Students celebrate holidays around the world

Michelle Anstett

The inside of Cooke Elementary School was transformed into an international airport terminal Tuesday night as students, parents and friends bustled from one country to another.

“We will take off in five minutes!” Principal Jean Brown called down the hall after droves of people passed her, clutching passports. “Have a great flight!”

As part of the school’s social studies curriculum, each grade level chose a different country to study for three weeks. Students read books, did research projects and immersed themselves as much as possible in the holiday traditions of each country.

Leeanne Scherpe’s second-grade class studied Mexico, crafting paper garlands that hung from the ceiling. They studied legends and stories popular in Mexico, including a legend involving the poinsettia plant, which led the students to create their own paper flowers to paste up on the wall.

“We have several Hispanic students in our class,” Scherpe said. “I thought (Mexico) would be a country they’re most familiar with.”

Guests were served salsa and chips, hot chocolate, wedding cookies and noodles as they listened to festive music. Gathering around a giant crepe-paper sombrero, Scherpe’s students performed a basic hat dance, eventually involving their parents and other spectators.

“We like to correlate everything,” Brown said of the development of the 5-year-old holiday program. “We think that children learn more by doing. The teachers want to step back and let the children tell the parents” what they have learned in class. She said programs such as Tuesday’s Holidays around the World allow that interaction to happen.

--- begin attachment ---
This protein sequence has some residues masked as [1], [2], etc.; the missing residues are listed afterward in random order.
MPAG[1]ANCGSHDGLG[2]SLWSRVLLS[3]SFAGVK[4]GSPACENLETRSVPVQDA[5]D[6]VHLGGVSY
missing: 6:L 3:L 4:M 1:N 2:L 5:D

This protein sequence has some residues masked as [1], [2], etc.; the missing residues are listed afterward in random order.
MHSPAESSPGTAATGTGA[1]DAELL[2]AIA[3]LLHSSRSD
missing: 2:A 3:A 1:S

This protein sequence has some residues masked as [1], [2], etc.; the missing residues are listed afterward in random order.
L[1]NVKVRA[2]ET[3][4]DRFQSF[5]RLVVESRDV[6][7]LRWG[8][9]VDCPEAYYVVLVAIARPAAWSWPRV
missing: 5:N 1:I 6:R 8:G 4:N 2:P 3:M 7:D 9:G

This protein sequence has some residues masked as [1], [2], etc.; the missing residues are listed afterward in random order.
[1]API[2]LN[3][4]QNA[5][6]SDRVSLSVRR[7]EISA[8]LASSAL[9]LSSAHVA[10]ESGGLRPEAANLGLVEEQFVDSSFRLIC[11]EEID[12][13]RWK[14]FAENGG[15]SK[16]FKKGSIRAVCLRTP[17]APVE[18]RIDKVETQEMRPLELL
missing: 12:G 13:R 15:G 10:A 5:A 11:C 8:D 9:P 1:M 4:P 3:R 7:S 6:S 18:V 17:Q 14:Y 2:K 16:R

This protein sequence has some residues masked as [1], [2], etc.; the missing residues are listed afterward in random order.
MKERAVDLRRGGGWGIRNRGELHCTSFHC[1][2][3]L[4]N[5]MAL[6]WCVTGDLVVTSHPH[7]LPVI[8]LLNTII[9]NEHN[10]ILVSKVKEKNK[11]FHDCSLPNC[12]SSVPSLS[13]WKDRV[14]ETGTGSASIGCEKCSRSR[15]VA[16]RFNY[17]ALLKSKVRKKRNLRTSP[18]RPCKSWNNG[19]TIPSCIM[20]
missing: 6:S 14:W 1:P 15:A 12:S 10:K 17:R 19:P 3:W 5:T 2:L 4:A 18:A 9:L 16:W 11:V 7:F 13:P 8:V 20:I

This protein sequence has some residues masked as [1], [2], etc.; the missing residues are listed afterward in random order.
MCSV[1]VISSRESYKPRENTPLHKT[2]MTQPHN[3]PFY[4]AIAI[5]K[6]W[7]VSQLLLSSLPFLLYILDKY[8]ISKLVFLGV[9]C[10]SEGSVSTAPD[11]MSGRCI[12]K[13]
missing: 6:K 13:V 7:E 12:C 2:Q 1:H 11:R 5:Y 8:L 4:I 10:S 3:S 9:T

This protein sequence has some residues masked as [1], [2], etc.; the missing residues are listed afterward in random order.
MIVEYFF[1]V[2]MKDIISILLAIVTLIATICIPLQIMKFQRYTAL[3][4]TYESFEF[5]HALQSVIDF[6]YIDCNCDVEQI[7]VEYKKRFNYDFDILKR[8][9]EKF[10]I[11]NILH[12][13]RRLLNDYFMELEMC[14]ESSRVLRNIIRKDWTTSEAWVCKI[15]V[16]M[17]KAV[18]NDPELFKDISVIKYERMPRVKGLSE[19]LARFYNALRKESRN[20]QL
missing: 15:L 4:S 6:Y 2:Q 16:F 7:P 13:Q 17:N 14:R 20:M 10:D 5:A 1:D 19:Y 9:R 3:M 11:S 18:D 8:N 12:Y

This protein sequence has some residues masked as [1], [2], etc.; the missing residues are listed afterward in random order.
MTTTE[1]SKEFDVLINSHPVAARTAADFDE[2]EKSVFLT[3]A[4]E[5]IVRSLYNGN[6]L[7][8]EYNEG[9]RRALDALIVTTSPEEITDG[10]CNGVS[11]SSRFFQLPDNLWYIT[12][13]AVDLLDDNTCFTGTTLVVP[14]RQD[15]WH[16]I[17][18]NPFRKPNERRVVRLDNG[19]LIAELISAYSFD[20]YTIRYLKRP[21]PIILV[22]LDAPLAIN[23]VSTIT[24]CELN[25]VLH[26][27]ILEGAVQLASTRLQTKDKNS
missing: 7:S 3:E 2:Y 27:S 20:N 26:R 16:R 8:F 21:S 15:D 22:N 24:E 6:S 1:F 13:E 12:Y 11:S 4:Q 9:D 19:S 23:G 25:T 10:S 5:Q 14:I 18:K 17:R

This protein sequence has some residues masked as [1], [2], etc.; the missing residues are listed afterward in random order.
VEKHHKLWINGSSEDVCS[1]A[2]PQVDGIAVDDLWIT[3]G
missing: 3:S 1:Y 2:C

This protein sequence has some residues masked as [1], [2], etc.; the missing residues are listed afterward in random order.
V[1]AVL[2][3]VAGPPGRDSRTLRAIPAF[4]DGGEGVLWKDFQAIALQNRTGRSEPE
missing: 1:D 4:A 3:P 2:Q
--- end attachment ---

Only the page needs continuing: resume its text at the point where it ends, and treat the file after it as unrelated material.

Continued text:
In Michelle Golden’s fourth-grade class, students studied Puerto Rico and prepared reports on aspects of its culture, government and holiday traditions. Tanya Skinner’s kindergarten class read books about Australian animals, growing fascinated by wombats, kangaroos and koalas. The students were surprised to learn that the Australian Santa wears swimwear and carries a surfboard because Christmas in the southern hemisphere falls during the summer.

“It was hard for them to understand that it’s hot there (at Christmastime),” Skinner said. Her students couldn’t comprehend why Christmas meals can take the form of picnics, and why Australian children do not play in the snow.

While studying German holiday traditions, Katie Ruehmer’s first-grade class read stories involving gingerbread, such as the “Gingerbread Boy.” The class also read the print version of the Nutcracker ballet, focusing on candles as decoration on trees instead of electric lights.

The special education students studied American traditions, and their presentation included a visit from Santa Claus. Jodi Johnson’s third-grade class studied France, learning that Pere Noel, the French Santa, has a sidekick named Pere Fouettard who carries an armful of switches to give to bad little boys and girls.

But while each country studied was different, the common theme was the children’s desire to explore new cultures, from the decorations hung on the walls to the foods served.

“We just try to make sure that everything (at Cooke) is child-centered,” said Brown. “From kindergarten through fifth grade, everyone had an input in (the project).”

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